New World Records Release

From New World Records:

David Rosenboom: How Much Better if Plymouth Rock had Landed on the Pilgrims

David Rosenboom (b. 1947) has been widely acclaimed as an innovator in American experimental music since the 1960s. Although much of his work has been collaborative, virtually none of his large-scale collaborative works has hitherto been documented on record. How Much Better If Plymouth Rock Had Landed on the Pilgrims (1969–71) is considered to be one of the most important, prompting the following Washington Post review after a 1970 performance: “If there were a device whereby one could plug into the deepest levels of human consciousness, and then translate this input ..

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Berangere Maximin at Roulette

From New York’s Roulette:

makes a rare US appearance with “Stuck in a Nasty Little Film”
MAY 26 @ 8:30pm

Tzadik recording artist Berangere Maximin makes a rare US appearance with ‘Stuck In a Nasty Little Film’ @ Roulette: Solo of Tape Music + Electro-soft + Video-musics + Spoken Words. BM: Laptop, voice and various objects. Videos: Anton Yakutovych.

Berangere Maximin was born in 1976 on the Island of Reunion, where she resided until the age of fifteen. Performing first as a singer, she later studied electroacoustic music with the composer Denis Dufour at the Perpignan Conservatoire. Her first professional experiences occurred in Paris, and in 2002 she moved there permanently. As a composer, she is most interested in preserving the spirit of live music in the studio, a passion passed on to her from her friends-guitarists and singers in rock and world music bands. Working out of her own Home Sweet Home Studio, she shoots sounds in a dark silent room, records soundscapes and acoustic sounds, plays with sampling, digital effects, performs on a variety of objects and sings. She has written musical works for concert and radio shows, and has contributed greatly to the French Contemporary Music Movement. Her attraction to light and powerful sounds gives her work a very unique quality.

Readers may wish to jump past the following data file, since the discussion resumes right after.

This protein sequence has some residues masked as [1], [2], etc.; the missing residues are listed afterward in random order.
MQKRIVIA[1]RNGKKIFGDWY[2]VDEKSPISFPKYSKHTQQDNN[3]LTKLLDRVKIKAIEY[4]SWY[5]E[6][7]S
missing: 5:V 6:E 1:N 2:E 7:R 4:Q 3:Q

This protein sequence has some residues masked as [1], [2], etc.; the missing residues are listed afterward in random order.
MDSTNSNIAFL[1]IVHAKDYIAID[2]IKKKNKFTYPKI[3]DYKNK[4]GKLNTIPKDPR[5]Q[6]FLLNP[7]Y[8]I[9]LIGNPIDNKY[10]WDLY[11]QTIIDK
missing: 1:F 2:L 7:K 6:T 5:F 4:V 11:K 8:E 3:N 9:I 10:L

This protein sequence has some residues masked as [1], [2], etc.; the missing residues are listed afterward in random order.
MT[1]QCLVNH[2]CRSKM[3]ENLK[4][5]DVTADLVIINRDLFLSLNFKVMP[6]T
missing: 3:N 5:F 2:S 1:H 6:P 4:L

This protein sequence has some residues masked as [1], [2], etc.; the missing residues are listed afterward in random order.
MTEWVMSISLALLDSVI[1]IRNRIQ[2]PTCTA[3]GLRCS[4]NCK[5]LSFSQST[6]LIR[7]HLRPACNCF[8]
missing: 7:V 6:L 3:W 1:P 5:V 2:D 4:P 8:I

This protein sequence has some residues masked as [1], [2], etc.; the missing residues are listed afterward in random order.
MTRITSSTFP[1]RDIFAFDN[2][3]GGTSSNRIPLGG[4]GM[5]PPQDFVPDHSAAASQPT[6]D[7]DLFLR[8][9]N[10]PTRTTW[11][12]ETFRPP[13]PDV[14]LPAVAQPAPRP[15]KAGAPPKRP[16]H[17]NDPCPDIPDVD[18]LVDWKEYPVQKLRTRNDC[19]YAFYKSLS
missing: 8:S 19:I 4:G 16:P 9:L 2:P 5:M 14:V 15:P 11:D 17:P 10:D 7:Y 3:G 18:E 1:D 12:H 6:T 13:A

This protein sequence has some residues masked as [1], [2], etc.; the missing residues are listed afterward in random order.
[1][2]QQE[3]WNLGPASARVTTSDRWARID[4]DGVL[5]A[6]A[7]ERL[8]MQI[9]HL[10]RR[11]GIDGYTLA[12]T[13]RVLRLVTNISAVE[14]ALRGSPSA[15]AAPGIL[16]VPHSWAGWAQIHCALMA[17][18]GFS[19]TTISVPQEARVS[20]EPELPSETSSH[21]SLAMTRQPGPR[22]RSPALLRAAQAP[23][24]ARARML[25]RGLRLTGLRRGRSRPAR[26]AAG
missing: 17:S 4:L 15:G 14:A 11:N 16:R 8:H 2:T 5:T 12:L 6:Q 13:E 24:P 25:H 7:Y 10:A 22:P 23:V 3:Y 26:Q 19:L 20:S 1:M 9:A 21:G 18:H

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Microtonal marks 20 years with several premieres

Joe Maneri (4/3/04 at the 40 Watt Club in Athe...
Image via Wikipedia

A recent Boston Microtonal Society performance is reviewed.

The equal-tempered 12-note scale is near-universal in Western music; but within that qualifying “near,” the Boston Microtonal Society finds an expansive playground. Founded 20 years ago by composer and avant-garde jazz saxophonist Joseph Maneri, the BMS and its resident ensemble, NotaRiotous, threw a long, varied anniversary party on Sunday: 12 pieces, six premieres, countless divisions of the octave.

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Firehouse 12 To Present Trio BraamDeJoodeVatcher June 12th

From Improvised Communications:

On Friday, June 12th, Firehouse 12’s 2009 Spring Jazz Series will conclude with a two-set performance by Dutch jazz heavyweights, Trio BraamDeJoodeVatcher. Led by pianist/composer Michiel Braam, and featuring bassist Wilbert de Joode and drummer Michael Vatcher, the group is touring North America in June and July, performing new compositions and welcoming a local improviser into the group at each stop. For this event, the trio’s late set will feature special guest cornetist, and Firehouse 12 Records co-founder, Taylor Ho Bynum.

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Darmstadt “Classics of the Avant Garde” in June

Darmstadt’s “Classics of the Avant Garde” will be featured at New York’s Issue Project Room in June.

A Month-Long Festival of Concerts, Workshops, Film Screenings, Conversations and World Premieres Featuring:

Susie Ibarra, Elliot Sharp, Tony Oursler, Anthony Coleman, Tony Conrad, David Grubbs, Joan La Barbara, Luke Dubois, Tom Hamilton, Ha-Yang Kim, Branden W. Joseph, Stephan Moore, John King, Dan Joseph, Ne(x)tworks, Matthew Welch, Elodie Lauten, Bing and Ruth, TILT, Either/Or, Pterodactyl, Christy & Emily, Connie Beckley, Ensemble Pamplemousse and much more!